and the DSLAM and provides essential performance information such as actual data rate,
maximum attainable rate, signal-to-noise margin and the attenuation of the link.
Once the outside plant is verified for IPTV service, technicians must install the
service inside a customer’s house. This could be a technician’s worst nightmare as often
there are no records or blueprints, and various home owners may have changed the in-
home wiring using cascading splitters or connectors that are unacceptable for IPTV.
These simple changes can lead to pixilation or tiling, and an undesirable QoE for the
customer. To avoid future problems, a careful inspection and loss testing should be
performed on the in-home wiring. If a tech sees one coax cable going into the house and
two televisions connected inside, he or she can conclude that at least one splitter exists on
the cable run. All the in-house wiring and connectors should be inspected for damage or
alternations. In doing so, technicians should ensure the appropriate types of connectors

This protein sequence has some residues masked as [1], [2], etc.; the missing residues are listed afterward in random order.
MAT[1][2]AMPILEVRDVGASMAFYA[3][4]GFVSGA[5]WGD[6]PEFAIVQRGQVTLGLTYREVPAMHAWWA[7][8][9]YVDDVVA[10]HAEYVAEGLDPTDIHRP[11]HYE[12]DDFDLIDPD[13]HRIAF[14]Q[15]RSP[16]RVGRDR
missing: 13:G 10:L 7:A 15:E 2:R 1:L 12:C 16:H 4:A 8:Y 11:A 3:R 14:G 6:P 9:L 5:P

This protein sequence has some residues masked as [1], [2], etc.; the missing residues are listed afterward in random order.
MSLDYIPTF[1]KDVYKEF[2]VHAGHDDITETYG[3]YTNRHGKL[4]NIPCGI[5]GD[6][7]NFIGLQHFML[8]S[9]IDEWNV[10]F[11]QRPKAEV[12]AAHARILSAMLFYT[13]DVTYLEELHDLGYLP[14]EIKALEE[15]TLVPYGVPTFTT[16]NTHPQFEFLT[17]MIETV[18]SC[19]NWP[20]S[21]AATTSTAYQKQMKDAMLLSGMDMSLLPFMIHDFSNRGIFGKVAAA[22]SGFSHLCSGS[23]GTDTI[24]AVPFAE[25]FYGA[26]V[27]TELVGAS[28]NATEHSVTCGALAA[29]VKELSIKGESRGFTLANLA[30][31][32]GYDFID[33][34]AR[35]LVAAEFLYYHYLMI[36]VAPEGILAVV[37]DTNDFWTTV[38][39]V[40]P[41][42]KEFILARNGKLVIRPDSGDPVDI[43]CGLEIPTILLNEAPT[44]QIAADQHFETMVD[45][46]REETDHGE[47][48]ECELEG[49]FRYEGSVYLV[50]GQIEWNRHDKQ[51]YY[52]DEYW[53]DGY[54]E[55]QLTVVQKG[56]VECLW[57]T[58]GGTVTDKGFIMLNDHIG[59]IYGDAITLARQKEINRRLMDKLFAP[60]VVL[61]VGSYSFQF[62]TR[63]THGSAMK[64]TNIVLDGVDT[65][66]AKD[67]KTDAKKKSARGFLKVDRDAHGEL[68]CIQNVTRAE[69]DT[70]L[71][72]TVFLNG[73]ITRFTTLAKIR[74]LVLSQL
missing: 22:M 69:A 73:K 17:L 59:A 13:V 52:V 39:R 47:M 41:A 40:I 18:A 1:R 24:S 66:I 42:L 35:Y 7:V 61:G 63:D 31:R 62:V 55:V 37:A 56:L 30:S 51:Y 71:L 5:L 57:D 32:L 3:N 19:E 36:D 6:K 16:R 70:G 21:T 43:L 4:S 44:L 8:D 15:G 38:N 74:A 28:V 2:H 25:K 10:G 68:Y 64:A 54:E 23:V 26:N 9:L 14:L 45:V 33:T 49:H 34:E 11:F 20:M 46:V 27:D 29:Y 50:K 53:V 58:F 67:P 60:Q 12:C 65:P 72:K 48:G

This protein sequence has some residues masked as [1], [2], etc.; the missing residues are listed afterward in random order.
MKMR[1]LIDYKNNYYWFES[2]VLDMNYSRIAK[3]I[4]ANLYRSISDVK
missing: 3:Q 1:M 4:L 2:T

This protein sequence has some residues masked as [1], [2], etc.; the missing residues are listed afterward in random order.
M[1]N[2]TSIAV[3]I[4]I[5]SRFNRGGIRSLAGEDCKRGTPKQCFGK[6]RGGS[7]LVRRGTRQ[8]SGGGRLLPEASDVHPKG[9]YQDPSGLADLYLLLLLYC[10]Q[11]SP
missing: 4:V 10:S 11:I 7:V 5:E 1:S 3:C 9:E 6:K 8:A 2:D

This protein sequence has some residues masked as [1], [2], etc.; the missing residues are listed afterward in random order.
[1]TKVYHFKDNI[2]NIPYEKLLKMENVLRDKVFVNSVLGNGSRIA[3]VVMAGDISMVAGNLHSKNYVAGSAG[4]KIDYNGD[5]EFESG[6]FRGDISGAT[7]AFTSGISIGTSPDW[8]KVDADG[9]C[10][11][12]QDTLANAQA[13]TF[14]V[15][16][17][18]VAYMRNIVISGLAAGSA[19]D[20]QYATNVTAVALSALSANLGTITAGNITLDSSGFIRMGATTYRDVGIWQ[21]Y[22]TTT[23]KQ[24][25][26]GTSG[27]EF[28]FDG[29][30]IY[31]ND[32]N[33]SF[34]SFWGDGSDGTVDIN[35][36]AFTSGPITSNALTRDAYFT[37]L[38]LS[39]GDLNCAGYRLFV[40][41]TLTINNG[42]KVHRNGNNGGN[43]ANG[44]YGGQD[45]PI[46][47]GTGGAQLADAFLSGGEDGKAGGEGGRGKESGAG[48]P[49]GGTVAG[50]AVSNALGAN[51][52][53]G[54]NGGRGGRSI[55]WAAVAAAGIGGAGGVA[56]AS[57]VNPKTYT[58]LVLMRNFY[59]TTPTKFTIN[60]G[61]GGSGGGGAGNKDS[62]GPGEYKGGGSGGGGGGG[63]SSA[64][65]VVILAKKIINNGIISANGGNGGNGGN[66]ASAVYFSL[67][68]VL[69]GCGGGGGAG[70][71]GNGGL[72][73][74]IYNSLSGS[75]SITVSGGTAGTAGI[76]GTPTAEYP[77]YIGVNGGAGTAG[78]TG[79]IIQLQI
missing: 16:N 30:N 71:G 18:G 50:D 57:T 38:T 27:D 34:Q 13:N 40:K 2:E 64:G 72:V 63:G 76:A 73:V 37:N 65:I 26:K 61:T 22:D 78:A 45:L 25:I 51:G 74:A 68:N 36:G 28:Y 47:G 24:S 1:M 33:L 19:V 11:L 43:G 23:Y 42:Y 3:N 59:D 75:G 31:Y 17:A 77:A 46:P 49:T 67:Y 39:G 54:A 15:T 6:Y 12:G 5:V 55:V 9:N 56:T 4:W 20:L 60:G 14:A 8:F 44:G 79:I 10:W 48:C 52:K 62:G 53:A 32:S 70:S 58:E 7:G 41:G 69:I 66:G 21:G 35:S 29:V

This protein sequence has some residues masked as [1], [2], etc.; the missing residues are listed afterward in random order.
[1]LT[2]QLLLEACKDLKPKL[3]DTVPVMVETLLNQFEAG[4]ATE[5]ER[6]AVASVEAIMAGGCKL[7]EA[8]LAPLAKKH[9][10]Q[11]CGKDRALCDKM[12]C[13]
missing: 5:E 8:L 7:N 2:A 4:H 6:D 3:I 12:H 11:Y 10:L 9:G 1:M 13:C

are in place. Cable loss testing will indicate the existence of splitters or any other
impairment that may prevent a signal from reaching its destination.
Finally, technicians should complete a proof of performance test for the home
networking method used whether Ethernet, HomePNA, MoCA, WiFi, HomePlug or
another home networking technology. This proof of performance test stresses the entire
home network to verify that it is capable of supporting IPTV. Diligence in qualifying the
physical layer will reduce future problems and eliminate repeat truck rolls, which in turn